When I originally composed the setting, I had the voices of two dear friends in my mind: those of soprano Allison Wamser and alto Kristen Huffman, who are featured in the wedding YouTube video. In the NAB third verse from the video, you hear them sing, “When the poor one called out, he heard / and from all his distress, he saved him.” I think that’s okay, since it’s in the third person. But the Revised Grail gives us this: “This lowly one called, / The Lord heard, / and rescued him from his distress.” It’s a little weird, directly identifying the person proclaiming the psalm as gendered male, especially when I hear the cantor’s voice as female.

I sent what I have so far to the two cantors to get their thoughts, and I have yet to hear back from them. It’ll be interesting to hear their responses.

And if anyone out there is interested in seeing the work-in-progress, leave a comment below. Just enter a valid email address into the email field (don’t put it in the actual comment, unless you really want a ton of spam), and I’ll shoot it off to you.


Massive snow, Mass settings

20 01 2011
The roof edge of the stone sheep shelter

The roof edge of the stone sheep shelter, by joysaphine (flickr)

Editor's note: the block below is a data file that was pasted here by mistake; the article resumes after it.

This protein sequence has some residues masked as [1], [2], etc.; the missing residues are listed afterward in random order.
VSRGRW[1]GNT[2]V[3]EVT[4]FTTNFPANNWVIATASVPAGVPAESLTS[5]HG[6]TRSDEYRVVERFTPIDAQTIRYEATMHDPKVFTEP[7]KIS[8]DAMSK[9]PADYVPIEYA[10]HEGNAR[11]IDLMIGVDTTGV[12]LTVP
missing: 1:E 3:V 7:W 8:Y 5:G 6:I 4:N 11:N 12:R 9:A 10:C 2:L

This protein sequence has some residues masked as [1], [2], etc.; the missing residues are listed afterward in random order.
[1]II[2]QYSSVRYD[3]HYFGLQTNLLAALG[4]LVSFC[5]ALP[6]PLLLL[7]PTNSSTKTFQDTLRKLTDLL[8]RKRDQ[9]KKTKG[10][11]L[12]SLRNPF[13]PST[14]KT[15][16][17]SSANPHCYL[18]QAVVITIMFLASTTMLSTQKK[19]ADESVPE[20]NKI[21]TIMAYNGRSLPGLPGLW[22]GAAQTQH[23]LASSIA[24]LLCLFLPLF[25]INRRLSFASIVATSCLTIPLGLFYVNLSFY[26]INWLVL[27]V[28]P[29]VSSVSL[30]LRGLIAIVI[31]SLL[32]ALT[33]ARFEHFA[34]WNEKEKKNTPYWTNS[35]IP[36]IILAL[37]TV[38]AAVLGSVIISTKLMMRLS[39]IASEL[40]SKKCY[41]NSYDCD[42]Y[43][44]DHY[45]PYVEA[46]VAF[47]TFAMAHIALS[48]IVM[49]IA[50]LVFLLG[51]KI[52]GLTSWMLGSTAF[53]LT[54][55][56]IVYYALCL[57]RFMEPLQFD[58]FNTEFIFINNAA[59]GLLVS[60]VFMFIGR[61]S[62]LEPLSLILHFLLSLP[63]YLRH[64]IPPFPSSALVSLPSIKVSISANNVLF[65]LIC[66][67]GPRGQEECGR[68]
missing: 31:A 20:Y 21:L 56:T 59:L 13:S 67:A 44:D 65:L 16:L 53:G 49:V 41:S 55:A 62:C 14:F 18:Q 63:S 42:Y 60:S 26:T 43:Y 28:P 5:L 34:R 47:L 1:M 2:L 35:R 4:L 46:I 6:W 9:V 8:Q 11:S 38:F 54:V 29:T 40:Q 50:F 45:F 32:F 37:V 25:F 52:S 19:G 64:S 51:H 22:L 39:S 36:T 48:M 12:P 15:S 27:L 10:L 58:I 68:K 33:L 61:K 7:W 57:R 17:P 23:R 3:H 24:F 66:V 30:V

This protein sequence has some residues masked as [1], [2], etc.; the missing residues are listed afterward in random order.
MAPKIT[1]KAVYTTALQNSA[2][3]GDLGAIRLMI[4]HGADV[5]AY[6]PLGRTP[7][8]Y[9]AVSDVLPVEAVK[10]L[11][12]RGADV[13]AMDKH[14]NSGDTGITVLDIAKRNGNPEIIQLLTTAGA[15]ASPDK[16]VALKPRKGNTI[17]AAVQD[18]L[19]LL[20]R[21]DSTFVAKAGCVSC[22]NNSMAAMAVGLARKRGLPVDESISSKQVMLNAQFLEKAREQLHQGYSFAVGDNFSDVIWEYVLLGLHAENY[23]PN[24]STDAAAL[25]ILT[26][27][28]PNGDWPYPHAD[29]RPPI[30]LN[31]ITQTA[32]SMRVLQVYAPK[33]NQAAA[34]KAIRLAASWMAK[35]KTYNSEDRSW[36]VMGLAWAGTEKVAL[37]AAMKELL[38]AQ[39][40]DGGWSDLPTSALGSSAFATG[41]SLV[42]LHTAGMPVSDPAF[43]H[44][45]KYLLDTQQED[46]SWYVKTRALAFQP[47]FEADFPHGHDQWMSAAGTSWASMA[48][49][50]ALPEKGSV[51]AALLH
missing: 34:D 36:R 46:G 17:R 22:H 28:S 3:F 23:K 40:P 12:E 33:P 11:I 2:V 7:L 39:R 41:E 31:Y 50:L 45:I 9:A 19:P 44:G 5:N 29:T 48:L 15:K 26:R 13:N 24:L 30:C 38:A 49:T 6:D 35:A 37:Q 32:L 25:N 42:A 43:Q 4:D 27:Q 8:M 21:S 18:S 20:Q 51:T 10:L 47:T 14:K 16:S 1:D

Snow day! This morning, my wife and I took our daughter out for her first time to play in the snow. After about half an hour of bundling up, we went right into the front yard, which was covered in a blanket of about three to four inches. She hated it. We went back in after less then ten minutes. Oh well.


Rather than leave you wondering about which Mass settings I had picked out for the rest of the liturgical year (because I know you were perched behind your keyboards, giddy with anticipation), I thought I’d share what I had lined up before The Big Switch. In most instances for next year, I intend to keep the same settings of the Kyrie, Gospel Acclamation, and Lamb of God, since those texts for the congregation are not changing. FYI, in cases where the composer has revised a setting for the new translation, I’ve actually linked to the original setting for the 1973 translation.